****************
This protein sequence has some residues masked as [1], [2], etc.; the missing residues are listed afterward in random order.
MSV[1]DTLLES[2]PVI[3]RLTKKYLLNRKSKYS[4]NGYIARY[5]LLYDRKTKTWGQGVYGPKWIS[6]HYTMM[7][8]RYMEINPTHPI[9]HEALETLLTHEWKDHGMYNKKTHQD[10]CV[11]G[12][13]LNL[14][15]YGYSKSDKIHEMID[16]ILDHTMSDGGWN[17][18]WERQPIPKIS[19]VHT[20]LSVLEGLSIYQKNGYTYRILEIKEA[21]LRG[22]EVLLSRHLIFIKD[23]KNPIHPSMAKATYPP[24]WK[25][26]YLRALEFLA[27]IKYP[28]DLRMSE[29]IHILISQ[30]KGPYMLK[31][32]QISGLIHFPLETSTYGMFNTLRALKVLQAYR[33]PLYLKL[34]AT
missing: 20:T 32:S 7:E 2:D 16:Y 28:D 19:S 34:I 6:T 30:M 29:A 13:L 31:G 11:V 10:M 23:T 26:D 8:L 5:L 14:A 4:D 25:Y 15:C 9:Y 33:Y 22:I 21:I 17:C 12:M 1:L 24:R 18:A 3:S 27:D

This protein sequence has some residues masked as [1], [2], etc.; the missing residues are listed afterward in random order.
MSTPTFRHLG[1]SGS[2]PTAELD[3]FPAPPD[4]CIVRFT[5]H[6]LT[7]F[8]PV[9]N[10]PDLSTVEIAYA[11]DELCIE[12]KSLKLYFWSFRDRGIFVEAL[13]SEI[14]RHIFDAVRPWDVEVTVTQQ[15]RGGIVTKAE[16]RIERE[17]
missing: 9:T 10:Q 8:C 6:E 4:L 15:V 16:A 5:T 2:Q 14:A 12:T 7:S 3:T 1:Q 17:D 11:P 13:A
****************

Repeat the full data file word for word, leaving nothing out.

This protein sequence has some residues masked as [1], [2], etc.; the missing residues are listed afterward in random order.
MSV[1]DTLLES[2]PVI[3]RLTKKYLLNRKSKYS[4]NGYIARY[5]LLYDRKTKTWGQGVYGPKWIS[6]HYTMM[7][8]RYMEINPTHPI[9]HEALETLLTHEWKDHGMYNKKTHQD[10]CV[11]G[12][13]LNL[14][15]YGYSKSDKIHEMID[16]ILDHTMSDGGWN[17][18]WERQPIPKIS[19]VHT[20]LSVLEGLSIYQKNGYTYRILEIKEA[21]LRG[22]EVLLSRHLIFIKD[23]KNPIHPSMAKATYPP[24]WK[25][26]YLRALEFLA[27]IKYP[28]DLRMSE[29]IHILISQ[30]KGPYMLK[31][32]QISGLIHFPLETSTYGMFNTLRALKVLQAYR[33]PLYLKL[34]AT
missing: 20:T 32:S 7:E 2:D 16:Y 28:D 19:S 34:I 6:T 30:M 29:A 13:L 31:G 11:V 10:M 23:T 26:D 8:L 5:L 14:A 4:D 25:Y 15:C 9:Y 33:Y 22:I 21:I 17:C 12:M 1:L 24:R 18:A 3:S 27:D

This protein sequence has some residues masked as [1], [2], etc.; the missing residues are listed afterward in random order.
MSTPTFRHLG[1]SGS[2]PTAELD[3]FPAPPD[4]CIVRFT[5]H[6]LT[7]F[8]PV[9]N[10]PDLSTVEIAYA[11]DELCIE[12]KSLKLYFWSFRDRGIFVEAL[13]SEI[14]RHIFDAVRPWDVEVTVTQQ[15]RGGIVTKAE[16]RIERE[17]
missing: 9:T 10:Q 8:C 6:E 4:L 15:V 16:A 5:T 2:Q 14:A 12:T 7:S 3:T 1:Q 17:D 11:P 13:A